Cloud Solutions

Cloud-to-client, direct: serverless computing reduces the middle

Grazed from ZDNet. Author: Joe McKendrick.

One of the buzzwords to emerge over the past year is that of "serverless" computing or architecture, which, as the term suggests, involves the provisioning of key information technology resources to users without the fuss and muss of acquiring and activating additional hardware, which not only means servers, but disk space as well. Let the cloud vendors worry about the messy details of protocols, security, resource provisioning, processor speeds, and memory allocation, and focus on the applications business users need to run their organizations.

Serverless is, for all intents and purposes, another name for Platform as a Service. There are vendor tools and environments suited for such a purpose, including Amazon Web Services Lambda, IBM BlueMix OpenWhisk, and Microsoft Azure Functions, Buzzwording aside, full-throttle adoption of serverless platforms may even stir rethinking of optimal hybrid cloud architectures, and what it means for IT teams to serve as brokers of needed business services...

Read more from the source @ http://www.zdnet.com/article/cloud-to-client-computing-serverless-computing-reduces-the-middle/

This Chicago Startup is Bringing Supercomputing to the Cloud

Grazed from ChicagoInno. Author: Ustav Gandhi.

Supercomputing has changed the way we process big data in a wide range of industries. Unsurprisingly, these capabilities to perform multiple complex tasks in the least possible amount of time have traditionally come at a price -- in fact, even the first one hundred supercomputers were sold at a price of $8 million each (hefty, especially by the standards of early 1960s standards when they first launched). While this price point has mostly restricted supercomputing to academia, federal research labs and large industry, Parallel Works, a startup incubated at the University of Chicago’s Polsky Exchange, is out to democratize this -- by bringing the underlying technology to the cloud.

Parallel Works’ platform takes supercomputing to the software-as-a-service, pay-per-use model, thus removing talent and resource maintenance costs typically associated with big machines. The software is domain agnostic--employed in applications as diverse as climate change research to neuroscience to mass media analysis--and the technology's custom interface can be packaged, stored, and deployed as per the needs of the client or industry...

Is dynamic resource execution the answer to auto-scaling cloud apps?

Grazed from NetworkWorld. Author: Chen Wu.

Dynamic resource management for cloud computing is at a critical crossroad. The ultimate objective when provisioning software-defined infrastructure, synchronizing inter-cloud resources, or allocating network bandwidth is allowing applications to successfully execute on demand without concern for capacity. While these approaches are effective in supplying applications with additional capacity on demand, the downside is that application performance may not be optimized in the process.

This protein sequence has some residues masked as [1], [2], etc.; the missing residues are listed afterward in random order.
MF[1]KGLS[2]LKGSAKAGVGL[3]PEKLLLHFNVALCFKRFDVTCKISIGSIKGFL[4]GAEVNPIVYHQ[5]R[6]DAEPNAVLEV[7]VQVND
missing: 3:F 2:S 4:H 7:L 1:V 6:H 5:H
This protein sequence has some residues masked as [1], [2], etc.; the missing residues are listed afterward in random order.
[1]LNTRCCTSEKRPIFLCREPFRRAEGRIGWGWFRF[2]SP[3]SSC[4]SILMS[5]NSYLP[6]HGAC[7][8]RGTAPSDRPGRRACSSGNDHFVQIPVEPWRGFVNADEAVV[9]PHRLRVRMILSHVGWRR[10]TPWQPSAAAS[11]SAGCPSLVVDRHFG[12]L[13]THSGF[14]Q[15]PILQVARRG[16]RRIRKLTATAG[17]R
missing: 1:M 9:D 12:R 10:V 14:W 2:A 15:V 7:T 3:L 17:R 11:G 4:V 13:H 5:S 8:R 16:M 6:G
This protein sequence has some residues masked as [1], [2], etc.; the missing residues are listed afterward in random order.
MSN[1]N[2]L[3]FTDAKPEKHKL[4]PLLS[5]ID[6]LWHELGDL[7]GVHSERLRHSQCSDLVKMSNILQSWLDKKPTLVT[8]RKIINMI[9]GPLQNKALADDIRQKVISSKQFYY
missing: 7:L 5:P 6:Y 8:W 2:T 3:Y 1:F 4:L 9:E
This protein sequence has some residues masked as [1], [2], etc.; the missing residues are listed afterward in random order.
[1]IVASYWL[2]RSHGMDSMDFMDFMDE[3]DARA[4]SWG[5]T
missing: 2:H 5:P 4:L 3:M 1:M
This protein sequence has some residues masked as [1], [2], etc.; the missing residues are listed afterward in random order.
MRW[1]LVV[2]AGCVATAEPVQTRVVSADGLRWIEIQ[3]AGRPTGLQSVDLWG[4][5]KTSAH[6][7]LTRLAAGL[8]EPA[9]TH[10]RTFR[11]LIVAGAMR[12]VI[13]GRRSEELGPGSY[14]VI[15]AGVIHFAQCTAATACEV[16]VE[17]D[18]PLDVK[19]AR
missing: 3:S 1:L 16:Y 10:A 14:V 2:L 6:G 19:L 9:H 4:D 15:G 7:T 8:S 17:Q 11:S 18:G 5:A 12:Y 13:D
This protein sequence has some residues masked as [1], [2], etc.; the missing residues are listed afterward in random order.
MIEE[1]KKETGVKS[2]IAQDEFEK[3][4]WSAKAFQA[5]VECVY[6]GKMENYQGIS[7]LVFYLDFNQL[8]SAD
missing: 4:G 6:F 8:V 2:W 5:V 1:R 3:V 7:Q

Cloud applications and services have become so complex that the runtime synchronization of resources required to support them drags down overall performance and leaves capacity unused. To tap this unused capacity, and deliver the performance expected, we need to enhance resource management with something like intelligent resource execution. Let me explain...

That was the year that was: 2016 in cloud - and what’s on the horizon for 2017

Grazed from CloudTech. Author: Editorial Staff.

2016 was an interesting year in cloud computing. For the European market, data protection regulation came into force, while many of the major cloud providers began to move their operations into and build data centres in Europe, from AWS, to Microsoft, to IBM. Regarding acquisitions, Oracle bought NetSuite, Microsoft bought LinkedIn and Samsung acquired Joyent, while in terms of trends, DevOps, containers and security continued to be the primary talking points. Here is our short review of the main stories from the more than 400 that went live on CloudTech last year:

2016 in review

AWS celebrates its 10th birthday. On March 14 2006, a press release went out on the wire from Amazon announcing “a simple storage service that offers software developers a highly scalable, reliable, and low-latency data storage infrastructure at very low costs.” Thus AWS was born, and a decade on the company enjoys significant market share leadership in the IaaS space...

Read more from the source @ http://www.cloudcomputing-news.net/news/2017/jan/05/was-year-was-2016-cloud-and-whats-horizon-2017/

Cloud Computing: HIPAA Data Security - Doesn’t Have to Mean High Cost For Small Medical Practices

Grazed from TechFeatured. Author: Editorial Staff.